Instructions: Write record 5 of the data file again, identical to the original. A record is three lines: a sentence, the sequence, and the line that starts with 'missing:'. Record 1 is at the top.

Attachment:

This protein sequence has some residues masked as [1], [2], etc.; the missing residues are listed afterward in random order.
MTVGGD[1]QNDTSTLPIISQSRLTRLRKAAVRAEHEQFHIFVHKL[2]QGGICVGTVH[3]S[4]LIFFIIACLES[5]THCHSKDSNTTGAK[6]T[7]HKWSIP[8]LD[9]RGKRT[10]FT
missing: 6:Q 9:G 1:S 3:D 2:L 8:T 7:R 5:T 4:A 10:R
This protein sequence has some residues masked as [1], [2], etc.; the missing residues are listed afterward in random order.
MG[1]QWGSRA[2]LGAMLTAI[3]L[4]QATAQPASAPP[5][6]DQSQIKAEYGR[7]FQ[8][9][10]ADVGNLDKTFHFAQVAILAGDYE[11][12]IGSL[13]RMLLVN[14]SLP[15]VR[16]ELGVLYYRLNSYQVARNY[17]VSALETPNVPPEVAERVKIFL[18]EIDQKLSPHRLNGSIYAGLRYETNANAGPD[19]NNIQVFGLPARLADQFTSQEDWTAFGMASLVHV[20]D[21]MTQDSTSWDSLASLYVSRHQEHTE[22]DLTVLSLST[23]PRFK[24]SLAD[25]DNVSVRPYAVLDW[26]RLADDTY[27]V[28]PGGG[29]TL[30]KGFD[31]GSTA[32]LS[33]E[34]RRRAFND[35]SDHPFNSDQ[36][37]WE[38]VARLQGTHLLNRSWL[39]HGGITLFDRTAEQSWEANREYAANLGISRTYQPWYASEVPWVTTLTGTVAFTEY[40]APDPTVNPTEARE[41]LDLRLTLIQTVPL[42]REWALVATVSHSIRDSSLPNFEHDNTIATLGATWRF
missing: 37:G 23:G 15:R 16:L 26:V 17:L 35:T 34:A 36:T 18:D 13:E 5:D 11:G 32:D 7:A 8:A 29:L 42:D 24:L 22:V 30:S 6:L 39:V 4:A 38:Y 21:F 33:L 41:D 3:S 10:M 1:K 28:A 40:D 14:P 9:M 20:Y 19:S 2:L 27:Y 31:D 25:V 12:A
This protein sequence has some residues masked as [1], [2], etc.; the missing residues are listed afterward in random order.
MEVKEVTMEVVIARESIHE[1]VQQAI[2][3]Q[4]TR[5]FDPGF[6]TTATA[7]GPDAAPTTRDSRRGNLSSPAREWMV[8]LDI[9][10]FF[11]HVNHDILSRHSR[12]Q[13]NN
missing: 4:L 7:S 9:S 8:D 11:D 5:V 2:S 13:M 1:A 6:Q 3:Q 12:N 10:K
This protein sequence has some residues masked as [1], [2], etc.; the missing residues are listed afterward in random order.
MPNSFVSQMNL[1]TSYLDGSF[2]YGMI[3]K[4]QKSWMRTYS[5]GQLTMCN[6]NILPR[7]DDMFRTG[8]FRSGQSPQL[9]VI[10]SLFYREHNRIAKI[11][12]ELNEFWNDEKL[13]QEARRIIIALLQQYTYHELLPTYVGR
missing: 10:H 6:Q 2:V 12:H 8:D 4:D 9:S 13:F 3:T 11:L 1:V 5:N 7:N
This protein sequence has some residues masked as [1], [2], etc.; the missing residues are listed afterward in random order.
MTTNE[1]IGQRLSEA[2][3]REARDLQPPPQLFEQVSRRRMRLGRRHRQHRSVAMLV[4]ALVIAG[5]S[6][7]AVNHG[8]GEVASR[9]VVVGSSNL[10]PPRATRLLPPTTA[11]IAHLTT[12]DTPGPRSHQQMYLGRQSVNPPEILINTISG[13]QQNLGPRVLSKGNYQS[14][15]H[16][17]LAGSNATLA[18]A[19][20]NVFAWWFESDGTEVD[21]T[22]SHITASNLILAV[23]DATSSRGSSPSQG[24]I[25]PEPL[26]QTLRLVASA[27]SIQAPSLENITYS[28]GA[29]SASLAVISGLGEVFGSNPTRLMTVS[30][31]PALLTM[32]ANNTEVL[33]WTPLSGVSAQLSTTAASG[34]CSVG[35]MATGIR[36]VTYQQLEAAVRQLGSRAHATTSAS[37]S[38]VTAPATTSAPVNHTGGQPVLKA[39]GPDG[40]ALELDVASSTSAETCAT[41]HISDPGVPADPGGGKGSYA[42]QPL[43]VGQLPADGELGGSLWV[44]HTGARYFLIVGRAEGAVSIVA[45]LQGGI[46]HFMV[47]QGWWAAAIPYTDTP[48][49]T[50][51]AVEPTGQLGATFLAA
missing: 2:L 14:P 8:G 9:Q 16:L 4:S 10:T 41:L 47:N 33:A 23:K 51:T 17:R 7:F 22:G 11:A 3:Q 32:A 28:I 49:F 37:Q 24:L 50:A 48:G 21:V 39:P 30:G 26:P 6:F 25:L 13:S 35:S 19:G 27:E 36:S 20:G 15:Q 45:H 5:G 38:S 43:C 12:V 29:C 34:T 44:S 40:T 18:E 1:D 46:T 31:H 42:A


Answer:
This protein sequence has some residues masked as [1], [2], etc.; the missing residues are listed afterward in random order.
MTTNE[1]IGQRLSEA[2][3]REARDLQPPPQLFEQVSRRRMRLGRRHRQHRSVAMLV[4]ALVIAG[5]S[6][7]AVNHG[8]GEVASR[9]VVVGSSNL[10]PPRATRLLPPTTA[11]IAHLTT[12]DTPGPRSHQQMYLGRQSVNPPEILINTISG[13]QQNLGPRVLSKGNYQS[14][15]H[16][17]LAGSNATLA[18]A[19][20]NVFAWWFESDGTEVD[21]T[22]SHITASNLILAV[23]DATSSRGSSPSQG[24]I[25]PEPL[26]QTLRLVASA[27]SIQAPSLENITYS[28]GA[29]SASLAVISGLGEVFGSNPTRLMTVS[30][31]PALLTM[32]ANNTEVL[33]WTPLSGVSAQLSTTAASG[34]CSVG[35]MATGIR[36]VTYQQLEAAVRQLGSRAHATTSAS[37]S[38]VTAPATTSAPVNHTGGQPVLKA[39]GPDG[40]ALELDVASSTSAETCAT[41]HISDPGVPADPGGGKGSYA[42]QPL[43]VGQLPADGELGGSLWV[44]HTGARYFLIVGRAEGAVSIVA[45]LQGGI[46]HFMV[47]QGWWAAAIPYTDTP[48][49]T[50][51]AVEPTGQLGATFLAA
missing: 2:L 14:P 8:G 9:Q 16:L 4:S 10:T 41:L 47:N 33:A 23:K 51:T 17:R 7:F 22:G 11:A 3:Q 32:A 28:I 49:F 37:Q 24:L 50:A 48:G 21:V 39:P 30:G 26:P 6:F 25:L 13:S 35:S 19:G 27:E 36:S 20:G 15:Q 45:H 5:G 38:S 43:C 12:V 29:C 34:T 44:S 40:T 18:E 1:D 46:T 31:H 42:A